By Andrew Menaker, PhD
Some very common things traders have heard along their trading journey: it’s important to have a trading plan and stick to it, and psychology is a big factor in trading results.
|All too often traders don’t include trading psychology in their plan because they don’t know what to put in there! A great place to start is with a morning or pre-trade routine.|
Coming into the day with the right mindset is very helpful. For example, some traders like to use a pre-market checklist as part of their routine.
One trader I know uses the acronym H.A.L.T. (hungry, angry, lonely, tired). If he is any one of these, he knows he’s not in the best mindset and decides not to trade.
Another trader does five minutes of mental rehearsal to prepare himself.
And another trader reads his entry from the previous trading day and then does some pre-market journaling for the current day. In reading his previous journal entries, he looks for how much he stayed true to his plan or intentions, and then thinks about what obstacles may show up for him today.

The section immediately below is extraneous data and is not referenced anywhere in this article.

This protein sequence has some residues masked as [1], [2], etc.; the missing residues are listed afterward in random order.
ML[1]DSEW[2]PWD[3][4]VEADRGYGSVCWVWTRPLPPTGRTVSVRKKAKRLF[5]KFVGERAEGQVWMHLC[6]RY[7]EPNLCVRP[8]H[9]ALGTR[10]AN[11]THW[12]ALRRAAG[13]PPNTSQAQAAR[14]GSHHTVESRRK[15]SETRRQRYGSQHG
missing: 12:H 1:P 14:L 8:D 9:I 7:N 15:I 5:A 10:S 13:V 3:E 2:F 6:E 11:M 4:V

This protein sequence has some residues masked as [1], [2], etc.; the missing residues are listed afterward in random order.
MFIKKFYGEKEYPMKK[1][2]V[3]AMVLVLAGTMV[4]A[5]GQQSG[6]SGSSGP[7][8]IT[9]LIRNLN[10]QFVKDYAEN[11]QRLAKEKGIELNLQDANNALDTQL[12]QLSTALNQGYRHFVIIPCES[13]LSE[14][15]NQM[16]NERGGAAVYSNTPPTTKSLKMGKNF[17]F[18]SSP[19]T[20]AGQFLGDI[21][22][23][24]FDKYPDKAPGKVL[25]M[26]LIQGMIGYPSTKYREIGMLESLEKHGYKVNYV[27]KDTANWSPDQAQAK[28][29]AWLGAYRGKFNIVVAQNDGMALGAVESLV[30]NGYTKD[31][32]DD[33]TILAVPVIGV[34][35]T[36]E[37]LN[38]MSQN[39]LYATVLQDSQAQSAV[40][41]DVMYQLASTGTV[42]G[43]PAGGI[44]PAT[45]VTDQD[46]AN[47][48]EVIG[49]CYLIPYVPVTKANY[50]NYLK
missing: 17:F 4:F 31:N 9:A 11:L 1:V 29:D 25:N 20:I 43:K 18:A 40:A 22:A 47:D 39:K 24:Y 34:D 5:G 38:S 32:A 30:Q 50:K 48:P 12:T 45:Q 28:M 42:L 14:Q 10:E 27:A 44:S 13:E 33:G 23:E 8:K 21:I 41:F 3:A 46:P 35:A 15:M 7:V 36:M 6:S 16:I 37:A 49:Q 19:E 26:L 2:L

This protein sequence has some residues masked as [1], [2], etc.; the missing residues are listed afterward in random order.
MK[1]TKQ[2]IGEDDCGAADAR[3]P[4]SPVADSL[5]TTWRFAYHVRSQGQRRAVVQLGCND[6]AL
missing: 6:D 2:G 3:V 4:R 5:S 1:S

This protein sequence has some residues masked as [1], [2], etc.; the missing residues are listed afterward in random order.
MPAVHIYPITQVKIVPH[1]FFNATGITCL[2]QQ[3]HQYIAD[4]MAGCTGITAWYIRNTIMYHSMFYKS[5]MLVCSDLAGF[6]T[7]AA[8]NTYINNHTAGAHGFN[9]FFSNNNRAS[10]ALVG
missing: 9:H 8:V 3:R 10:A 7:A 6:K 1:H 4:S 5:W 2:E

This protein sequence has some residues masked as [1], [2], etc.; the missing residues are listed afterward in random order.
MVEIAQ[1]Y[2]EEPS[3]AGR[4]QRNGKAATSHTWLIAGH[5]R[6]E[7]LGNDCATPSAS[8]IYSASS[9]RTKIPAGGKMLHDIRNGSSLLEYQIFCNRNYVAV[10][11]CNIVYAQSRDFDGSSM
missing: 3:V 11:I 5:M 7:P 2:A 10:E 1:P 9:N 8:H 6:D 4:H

There are other examples of trading psychology in a trading plan. One example is to have a process in place to determine if taking a break is needed. It’s east to get caught up in the market action, or the need to make our money back after a loss, etc. Knowing when to take a break can be hard, so planning for it ahead of time can be helpful. For instance, when you find yourself obsessing about making your money back from a loss to the point that risk management takes a back seat, time for a break! Include this in your plan.
These are a few examples, and there’s a vast number of trading psychology tools that can be a part of your trading plan.
Why don’t more traders include psychology in their plan? Besides not knowing what to include, two common issues that often get in the way are, “it will distract me from my purpose, which is to make money”, and “it didn’t work last time”.
Here’s a tip – if you recognize that FOMO is a problem for you, take some time to ponder the irony of, “trading psychology could be a distraction and get in the way of making money.”
How can you elevate your trading by including some psychology into your plan?
Andrew Menaker PhD is a trading psychologist; you can read more about him at http://www.andrewmenaker.com